Tuesday, February 01, 2011

Monetization Part I: Understanding Monetization

A few days ago I had breakfast with my friend Max to talk about growing and monetizing his online service. He asked about whether to monetize using advertising or subscriptions, and I drew something resembling the following:

He saved me from committing a start-up cliché by handing me an index card before I could use my napkin.

The Monetization Funnel

The idea for this came from my friend Krishna Motukuri. When I was still working fulltime on reporterist.com, I would periodically go on long bike rides with him, and listen to his valuable start-up advice afterwards over beers and burgers.
Krishna's insight was that in our economy everyone is funneling users towards a purchase/ consumption/ transaction point.
The farther you are from getting a user to that transaction, the larger your potential audience is but since, the value you are adding is tiny, you can only earn a small cut. On the other hand, the closer someone is to making a transaction, the higher your margins for getting them closer. But there’re only a few people who are that close.
So there’s actually continuum of monetization (using Crossfit as an example):
  • brand advertising – A billboard for a Crossfit gym.
  • various intent-driven advertising priced as CPC or CPA – An ad for Crossfit showing up when you search for “fitness” or on a body building blog.
  • lead generation – A gift (first month of membership free?) in exchange for getting someone to come into the gym and take a tour.
  • commerce – Signing someone up for their first crossfit class.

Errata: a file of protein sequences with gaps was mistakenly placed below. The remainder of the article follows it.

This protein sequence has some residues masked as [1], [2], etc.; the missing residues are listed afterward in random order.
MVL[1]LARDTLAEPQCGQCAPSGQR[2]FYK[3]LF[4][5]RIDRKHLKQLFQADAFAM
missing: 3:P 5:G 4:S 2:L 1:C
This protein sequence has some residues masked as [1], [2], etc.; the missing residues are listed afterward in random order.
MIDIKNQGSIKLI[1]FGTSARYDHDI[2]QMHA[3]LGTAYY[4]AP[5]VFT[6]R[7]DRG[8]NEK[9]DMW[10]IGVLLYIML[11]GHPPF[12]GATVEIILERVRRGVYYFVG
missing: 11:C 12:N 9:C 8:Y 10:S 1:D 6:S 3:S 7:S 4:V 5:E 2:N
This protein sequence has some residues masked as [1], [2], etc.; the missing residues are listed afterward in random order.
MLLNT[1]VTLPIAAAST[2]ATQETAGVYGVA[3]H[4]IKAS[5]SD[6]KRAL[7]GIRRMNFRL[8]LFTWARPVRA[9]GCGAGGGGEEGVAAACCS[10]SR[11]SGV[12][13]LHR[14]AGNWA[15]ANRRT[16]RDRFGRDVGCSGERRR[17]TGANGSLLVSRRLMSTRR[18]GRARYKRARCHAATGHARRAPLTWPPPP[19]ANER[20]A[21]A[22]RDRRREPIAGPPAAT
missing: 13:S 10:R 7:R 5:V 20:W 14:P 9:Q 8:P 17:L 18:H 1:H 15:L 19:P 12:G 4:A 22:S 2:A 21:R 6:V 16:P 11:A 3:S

• subscriptions – Subscriptions are obvious for gyms– but think about something like amazon subscriptions or prime)

Understand your funnel

Saying “I’m going to get lots of users and then figure out how to monetize” is okay (if you have the runway) but it’s still important to have a feel for the numbers. Some questions to ask:
  • How large of an audience are we talking about? A thousand users? A million? A hundred million?
  • Who wants to reach that audience?
  • How much is it worth to them?
  • How will you connect with them (the advertisers, not the audience)?
Max needs to figure out which funnel his service fits into, and what its shape is. If he can compare the approximate areas (revenue per user * audience size) at different points along that funnel he can figure out how best to monetize his users.
Not that getting these numbers right is easy – how do you know what a user is worth? How do you predict the growth or virality of your service? If you build an ad-supported experience, what do you do if you got your numbers wrong?

This is something I've been thinking about recently in the context of virtual currency. I think there's a connection. In my next post, I'll talk a bit more about games and virtual currency, and then try to explain why I think they've hit on something more generally applicable.

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